(3) The EU either picks up the entire tab for the next tranche or provides an assurance to fund the roll-over of Greek debt because the IMF won’t risk more funding and the immediate consequences of default will disproportionately affectEurope. This is messy because it may require an additional bailout (€60bn according to some estimates on top of the existing €110bn) and will require national parliament approval in Germany, Holland and Finland who all seem increasingly hostile towards Greece.

(4) Greece doesn’t get the next tranche at all and defaults which would probably lead to all Greek banks being nationalized and capital controls to prevent euros leaving the country/banking system. Given that Greece still has a primary budget deficit, it would need either immediately close that or else exit the euro.

(5) The IMF and EU provide the next tranche without receiving sufficiently tangible commitments from Greece, because the wider consequences of default outweigh €12bn.

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The IMF and EU review mission teams in Athens are remaining tight-lipped as they assess Greek progress to date and the feasibility of new austerity and privatisation plans. They must be the only people in this drama that are remaining tight-lipped.

First up, the ECB. Executive Board member, Jose Manuel Gonzalez-Paramo called yesterday for a repeat of the Vienna Initiative in 2009 which saw private lenders roll-over maturing debt. Next up, governor of the Dutch central bank and ECB governing council member, Nout Wellink expressed confidence in Greece’s ability to comply sufficiently with the wishes of the EU/IMF to see the release of the next drawdown. Greek central bank governor, Giorgos Provopoulos rowed in behind the positive sentiments of his colleagues in the ECB and described the possible exit byGreece from the euro as “entirely ridiculous” and he too expressed confidence in the success of the present efforts by the Greek government to comply with the bailout terms.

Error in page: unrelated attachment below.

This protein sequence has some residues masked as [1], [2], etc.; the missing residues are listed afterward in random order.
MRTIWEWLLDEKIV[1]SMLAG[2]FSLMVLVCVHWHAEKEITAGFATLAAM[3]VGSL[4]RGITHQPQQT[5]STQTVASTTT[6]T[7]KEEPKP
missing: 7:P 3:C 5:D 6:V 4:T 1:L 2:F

In Washington yesterday, the IMF’s weekly press conference was dominated by questions over Greece’s woes. The IMF’s Director of External Relations, Caroline Atkinson was adamant there was no question of Greece leaving the euro – “absolutely not. I would just point that I think there’s a broad view has been expressed about the absolute importance of Greece being a part of the Eurozone” but seemed more defensive than usual about the need for funding assurances from Greece (or the EU) before the IMF would release the next tranche of funding (tranche 5, totals €12bn of which the IMF’s contribution would be some €3.3bn) – “the other part of the discussion [the present review mission] is the financing part, including our own financing”. Now to be clear, Caroline didn’t say that Greece or the EU needed to provide assurances, for example on the funding of maturing debt in 2011, but she also didn’t dismiss the notion of the IMF requiring assurances which seems to give legs to suggestions in recent days that the IMF is seeking assurances from the EU that the EU will fund maturing Greek debt in 2011, and in the absence of such assurances, the IMF may withhold the next tranche of funding.

Elsewhere yesterday, the European Director of the IMF and the boss of Poul Thomsen (Greece and Portugal) and Ajai Chopra (Ireland), implied that the release of the next tranche would not be contingent on the EU putting funding in place to deal with Greek maturing debt in 2011 and 2012. However the same Reuters report claims that “he EU is preparing a new aid plan that would meet Greece’s funding needs in 2012 and 2013”